The Universal Periodic Review (UPR) is part of a regular examination of the human rights records of all 193 U.N. member countries and will be the second review of its kind for the U.S. since 2010.  The review comes at a critical time when the U.S. human rights record has been criticized for falling short of meeting international human rights standards. From racially biased policing and excessive use of force by law enforcement to the expansion of migrant family detention and from the lack of accountability for the CIA torture program to the use of armed drones abroad, the U.S. has a lot to answer for.’

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Bahrain is ruthlessly crushing dissent and torturing its own citizens, yet Britain is heaping it with praise

Daniel Wickham writes for The Independent:

British Foreign Secretary Philip Hammond met with the Crown Prince of Bahrain earlier this week. He was there to discuss their “shared regional and strategic goals” and “reaffirm the UK’s commitment” to strengthening their ties with the Gulf monarchy.

Just a day earlier, a Bahraini court had extended the detention of one of the country’s most prominent human rights activists, Nabeel Rajab, for another two weeks. His alleged crime? Tweeting about torture and the war in Yemen.

Hammond has previously told the House of Commons that Bahrain, a long-standing ally and former protectorate of the UK, is “a country which is travelling in the right direction” and “making significant reform”. Last April, the Foreign Office even went as far as to predict that the country’s “overall trajectory on human rights will be positive” due to the “judicial and security sector” reforms being implemented. Delighted by the assessment, pro-government media in Bahrain repeated the Foreign Office’s claims with approval.

A year later, Amnesty International have published a report which points to a much bleaker picture of Bahrain’s alleged progress in implementing reform. Their research finds that, contrary to the Foreign Office’s predictions, “the human rights situation today remains dire and little has changed in practise”.’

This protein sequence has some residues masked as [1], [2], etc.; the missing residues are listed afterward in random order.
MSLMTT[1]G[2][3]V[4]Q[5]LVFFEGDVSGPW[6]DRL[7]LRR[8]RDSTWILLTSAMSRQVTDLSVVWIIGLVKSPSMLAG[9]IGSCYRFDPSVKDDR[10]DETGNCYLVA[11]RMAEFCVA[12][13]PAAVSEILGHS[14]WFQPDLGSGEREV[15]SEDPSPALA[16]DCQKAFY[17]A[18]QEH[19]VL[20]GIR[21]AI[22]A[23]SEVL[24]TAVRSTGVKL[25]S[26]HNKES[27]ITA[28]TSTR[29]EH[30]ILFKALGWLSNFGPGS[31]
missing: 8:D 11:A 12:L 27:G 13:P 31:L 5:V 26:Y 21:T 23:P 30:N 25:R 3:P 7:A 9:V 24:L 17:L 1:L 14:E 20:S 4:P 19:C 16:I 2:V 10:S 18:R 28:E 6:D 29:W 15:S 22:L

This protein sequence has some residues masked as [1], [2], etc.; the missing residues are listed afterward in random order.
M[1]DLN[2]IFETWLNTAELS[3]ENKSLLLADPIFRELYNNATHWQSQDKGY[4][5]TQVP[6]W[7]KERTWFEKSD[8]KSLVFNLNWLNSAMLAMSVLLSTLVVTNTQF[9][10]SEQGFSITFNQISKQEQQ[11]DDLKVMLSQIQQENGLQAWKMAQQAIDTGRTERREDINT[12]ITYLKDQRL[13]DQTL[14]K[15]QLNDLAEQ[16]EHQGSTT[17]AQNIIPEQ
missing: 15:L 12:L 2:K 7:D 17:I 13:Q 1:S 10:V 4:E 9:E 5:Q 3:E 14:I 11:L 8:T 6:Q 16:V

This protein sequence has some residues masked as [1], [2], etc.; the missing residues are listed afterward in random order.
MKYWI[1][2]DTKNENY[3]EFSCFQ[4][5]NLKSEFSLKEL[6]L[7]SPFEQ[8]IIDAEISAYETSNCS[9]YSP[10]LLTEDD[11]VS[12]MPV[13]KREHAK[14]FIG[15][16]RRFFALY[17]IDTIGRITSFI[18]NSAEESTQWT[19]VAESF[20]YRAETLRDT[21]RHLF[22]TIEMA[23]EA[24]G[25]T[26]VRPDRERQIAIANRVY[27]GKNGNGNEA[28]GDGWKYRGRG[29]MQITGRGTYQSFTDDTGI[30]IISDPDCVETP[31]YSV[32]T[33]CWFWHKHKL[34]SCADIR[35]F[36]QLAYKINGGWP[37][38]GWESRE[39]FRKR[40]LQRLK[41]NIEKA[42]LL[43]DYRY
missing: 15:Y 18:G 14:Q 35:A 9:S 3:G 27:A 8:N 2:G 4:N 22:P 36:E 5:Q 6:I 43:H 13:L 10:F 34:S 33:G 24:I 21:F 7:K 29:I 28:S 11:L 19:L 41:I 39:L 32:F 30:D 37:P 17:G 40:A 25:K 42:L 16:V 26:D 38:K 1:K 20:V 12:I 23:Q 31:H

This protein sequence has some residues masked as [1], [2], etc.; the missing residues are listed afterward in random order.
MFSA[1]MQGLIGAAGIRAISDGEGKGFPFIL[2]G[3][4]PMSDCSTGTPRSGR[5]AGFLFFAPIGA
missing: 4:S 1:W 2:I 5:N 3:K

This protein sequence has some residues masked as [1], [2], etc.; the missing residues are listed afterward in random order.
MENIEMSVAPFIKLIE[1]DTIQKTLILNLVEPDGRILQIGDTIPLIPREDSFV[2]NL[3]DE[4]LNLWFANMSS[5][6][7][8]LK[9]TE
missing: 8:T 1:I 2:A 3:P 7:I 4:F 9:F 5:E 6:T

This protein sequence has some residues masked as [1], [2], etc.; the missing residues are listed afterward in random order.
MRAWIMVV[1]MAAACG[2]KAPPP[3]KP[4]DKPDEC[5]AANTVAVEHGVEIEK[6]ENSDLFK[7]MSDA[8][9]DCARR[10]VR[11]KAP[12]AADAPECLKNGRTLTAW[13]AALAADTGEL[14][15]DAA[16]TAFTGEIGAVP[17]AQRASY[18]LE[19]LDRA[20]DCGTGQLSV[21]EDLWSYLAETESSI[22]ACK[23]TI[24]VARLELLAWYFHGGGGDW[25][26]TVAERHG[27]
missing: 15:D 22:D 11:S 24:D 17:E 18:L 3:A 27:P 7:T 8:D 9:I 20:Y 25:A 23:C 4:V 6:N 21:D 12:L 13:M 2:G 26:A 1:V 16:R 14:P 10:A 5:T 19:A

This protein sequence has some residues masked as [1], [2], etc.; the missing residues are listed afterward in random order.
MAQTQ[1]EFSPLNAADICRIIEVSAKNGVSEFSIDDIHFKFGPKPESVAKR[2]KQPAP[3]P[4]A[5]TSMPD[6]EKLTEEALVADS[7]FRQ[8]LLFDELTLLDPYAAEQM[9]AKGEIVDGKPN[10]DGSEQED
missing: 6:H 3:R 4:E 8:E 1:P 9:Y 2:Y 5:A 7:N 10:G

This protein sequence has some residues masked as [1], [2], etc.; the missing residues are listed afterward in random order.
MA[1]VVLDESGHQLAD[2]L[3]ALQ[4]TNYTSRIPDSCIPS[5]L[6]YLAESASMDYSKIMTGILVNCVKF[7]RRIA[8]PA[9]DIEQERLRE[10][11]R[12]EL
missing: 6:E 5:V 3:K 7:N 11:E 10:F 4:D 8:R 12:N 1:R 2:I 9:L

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Endless War: As U.S. Strikes Tikrit and Delays Afghan Pullout, “War on Terror” Toll Tops 1.3 Million

‘As the United States begins bombing the Iraqi city of Tikrit and again delays a withdrawal from Afghanistan, a new report has found that the Iraq War has killed about one million people. The Nobel Prize-winning International Physicians for the Prevention of Nuclear War and other groups examined the toll from the so-called war on terror in three countries — Iraq, Afghanistan and Pakistan. The investigators found “the war has, directly or indirectly, killed around one million people in Iraq, 220,000 in Afghanistan and 80,000 in Pakistan. Not included in this figure are further war zones such as Yemen. The figure is approximately 10 times greater than that of which the public, experts and decision makers are aware. … And this is only a conservative estimate.” The true tally, they add, could be more than two million. We are joined by two guests who worked on the report: Hans von Sponeck, former U.N. assistant secretary-general and U.N. humanitarian coordinator for Iraq, who in 2000 resigned his post in protest of the U.S.-led sanctions regime; and Dr. Robert Gould, president of the San Francisco Bay Area chapter of Physicians for Social Responsibility.’ (Democracy Now!)

Chilean accused of murder, torture taught 13 years for Pentagon

Marisa Taylor and Kevin G. Hall reports for McClatchy:

‘A member of the late Chilean dictator Augusto Pinochet’s brutal secret police who’s been accused of murder taught for more than a decade at the Pentagon’s premier university, despite repeated complaints by his colleagues about his past.

Jaime Garcia Covarrubias is charged in criminal court in Santiago with being the mastermind in the execution-style slayings of seven people in 1973, according to court documents. McClatchy also interviewed an accuser who identified Garcia Covarrubias as the person who sexually tortured him.

Despite knowing of the allegations, State and Defense department officials allowed Garcia Covarrubias to retain his visa and continue working at a school affiliated with the National Defense University until last year .’

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Chinese police to film interrogations as government promises end to torture following miscarriages of justice

Jamie Fullerton reports for The Independent:

The announcement of major new reforms of the police force in China has sparked hopes that police torture and corruption are to be curbed and further miscarriages of justice avoided.